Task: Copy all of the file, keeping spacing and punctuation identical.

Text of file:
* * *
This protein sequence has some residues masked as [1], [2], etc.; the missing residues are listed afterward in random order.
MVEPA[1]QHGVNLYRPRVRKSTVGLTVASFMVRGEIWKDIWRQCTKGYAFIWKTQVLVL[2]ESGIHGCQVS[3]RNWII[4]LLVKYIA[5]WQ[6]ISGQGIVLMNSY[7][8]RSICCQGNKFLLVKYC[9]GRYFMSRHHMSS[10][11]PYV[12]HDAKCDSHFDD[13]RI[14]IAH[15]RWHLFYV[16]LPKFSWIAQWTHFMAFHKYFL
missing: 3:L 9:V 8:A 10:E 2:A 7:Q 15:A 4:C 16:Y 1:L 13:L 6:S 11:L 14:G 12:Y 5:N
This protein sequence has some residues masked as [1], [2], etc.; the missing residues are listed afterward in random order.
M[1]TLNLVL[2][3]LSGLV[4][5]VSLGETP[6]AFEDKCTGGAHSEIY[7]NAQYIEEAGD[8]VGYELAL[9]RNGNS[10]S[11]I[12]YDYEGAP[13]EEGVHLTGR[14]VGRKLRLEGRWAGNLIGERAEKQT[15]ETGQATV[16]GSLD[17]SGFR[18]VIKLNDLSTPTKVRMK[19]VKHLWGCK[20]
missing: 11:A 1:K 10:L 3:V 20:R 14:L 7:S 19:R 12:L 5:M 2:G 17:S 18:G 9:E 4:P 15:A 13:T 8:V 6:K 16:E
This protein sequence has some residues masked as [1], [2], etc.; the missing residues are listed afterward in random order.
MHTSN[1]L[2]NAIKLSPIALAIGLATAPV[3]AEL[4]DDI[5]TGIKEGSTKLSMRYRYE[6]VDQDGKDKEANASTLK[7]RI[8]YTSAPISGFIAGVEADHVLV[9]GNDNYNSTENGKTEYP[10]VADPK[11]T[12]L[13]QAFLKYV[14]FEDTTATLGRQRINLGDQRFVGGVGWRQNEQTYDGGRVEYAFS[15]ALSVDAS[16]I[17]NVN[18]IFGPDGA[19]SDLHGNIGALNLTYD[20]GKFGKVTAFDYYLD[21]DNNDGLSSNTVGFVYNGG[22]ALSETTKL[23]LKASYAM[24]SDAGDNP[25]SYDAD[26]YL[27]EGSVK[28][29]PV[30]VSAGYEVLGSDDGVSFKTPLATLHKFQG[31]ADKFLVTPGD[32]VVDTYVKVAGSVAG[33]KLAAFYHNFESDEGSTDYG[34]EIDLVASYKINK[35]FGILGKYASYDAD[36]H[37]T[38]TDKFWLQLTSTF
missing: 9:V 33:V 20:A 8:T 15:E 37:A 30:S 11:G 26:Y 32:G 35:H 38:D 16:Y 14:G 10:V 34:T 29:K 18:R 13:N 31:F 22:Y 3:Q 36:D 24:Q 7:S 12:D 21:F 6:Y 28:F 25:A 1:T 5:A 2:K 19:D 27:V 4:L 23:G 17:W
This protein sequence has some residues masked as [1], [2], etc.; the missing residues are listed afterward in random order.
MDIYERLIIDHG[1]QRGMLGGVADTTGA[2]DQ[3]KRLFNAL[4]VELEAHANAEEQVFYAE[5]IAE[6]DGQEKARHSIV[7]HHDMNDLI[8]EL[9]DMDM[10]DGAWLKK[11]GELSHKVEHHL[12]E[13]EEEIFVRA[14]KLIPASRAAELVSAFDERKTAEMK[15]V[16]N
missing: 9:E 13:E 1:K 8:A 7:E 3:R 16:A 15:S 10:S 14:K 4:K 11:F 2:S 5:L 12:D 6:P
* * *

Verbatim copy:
This protein sequence has some residues masked as [1], [2], etc.; the missing residues are listed afterward in random order.
MVEPA[1]QHGVNLYRPRVRKSTVGLTVASFMVRGEIWKDIWRQCTKGYAFIWKTQVLVL[2]ESGIHGCQVS[3]RNWII[4]LLVKYIA[5]WQ[6]ISGQGIVLMNSY[7][8]RSICCQGNKFLLVKYC[9]GRYFMSRHHMSS[10][11]PYV[12]HDAKCDSHFDD[13]RI[14]IAH[15]RWHLFYV[16]LPKFSWIAQWTHFMAFHKYFL
missing: 3:L 9:V 8:A 10:E 2:A 7:Q 15:A 4:C 16:Y 1:L 13:L 6:S 11:L 14:G 12:Y 5:N
This protein sequence has some residues masked as [1], [2], etc.; the missing residues are listed afterward in random order.
M[1]TLNLVL[2][3]LSGLV[4][5]VSLGETP[6]AFEDKCTGGAHSEIY[7]NAQYIEEAGD[8]VGYELAL[9]RNGNS[10]S[11]I[12]YDYEGAP[13]EEGVHLTGR[14]VGRKLRLEGRWAGNLIGERAEKQT[15]ETGQATV[16]GSLD[17]SGFR[18]VIKLNDLSTPTKVRMK[19]VKHLWGCK[20]
missing: 11:A 1:K 10:L 3:V 20:R 14:L 7:S 19:R 12:L 5:M 2:G 17:S 18:G 9:E 4:P 15:A 13:T 8:V 6:K 16:E
This protein sequence has some residues masked as [1], [2], etc.; the missing residues are listed afterward in random order.
MHTSN[1]L[2]NAIKLSPIALAIGLATAPV[3]AEL[4]DDI[5]TGIKEGSTKLSMRYRYE[6]VDQDGKDKEANASTLK[7]RI[8]YTSAPISGFIAGVEADHVLV[9]GNDNYNSTENGKTEYP[10]VADPK[11]T[12]L[13]QAFLKYV[14]FEDTTATLGRQRINLGDQRFVGGVGWRQNEQTYDGGRVEYAFS[15]ALSVDAS[16]I[17]NVN[18]IFGPDGA[19]SDLHGNIGALNLTYD[20]GKFGKVTAFDYYLD[21]DNNDGLSSNTVGFVYNGG[22]ALSETTKL[23]LKASYAM[24]SDAGDNP[25]SYDAD[26]YL[27]EGSVK[28][29]PV[30]VSAGYEVLGSDDGVSFKTPLATLHKFQG[31]ADKFLVTPGD[32]VVDTYVKVAGSVAG[33]KLAAFYHNFESDEGSTDYG[34]EIDLVASYKINK[35]FGILGKYASYDAD[36]H[37]T[38]TDKFWLQLTSTF
missing: 9:V 33:V 20:A 8:T 15:E 37:A 30:S 11:G 26:Y 32:G 35:H 38:D 16:Y 14:G 10:V 34:T 29:K 18:R 13:N 31:F 22:Y 3:Q 36:D 24:Q 7:S 12:D 21:F 6:Y 28:F 25:A 1:T 5:A 2:K 19:D 27:V 4:L 23:G 17:W
This protein sequence has some residues masked as [1], [2], etc.; the missing residues are listed afterward in random order.
MDIYERLIIDHG[1]QRGMLGGVADTTGA[2]DQ[3]KRLFNAL[4]VELEAHANAEEQVFYAE[5]IAE[6]DGQEKARHSIV[7]HHDMNDLI[8]EL[9]DMDM[10]DGAWLKK[11]GELSHKVEHHL[12]E[13]EEEIFVRA[14]KLIPASRAAELVSAFDERKTAEMK[15]V[16]N
missing: 9:E 13:E 1:K 8:A 7:E 3:R 16:A 15:S 10:S 14:K 4:K 11:F 2:S 5:L 12:D 6:P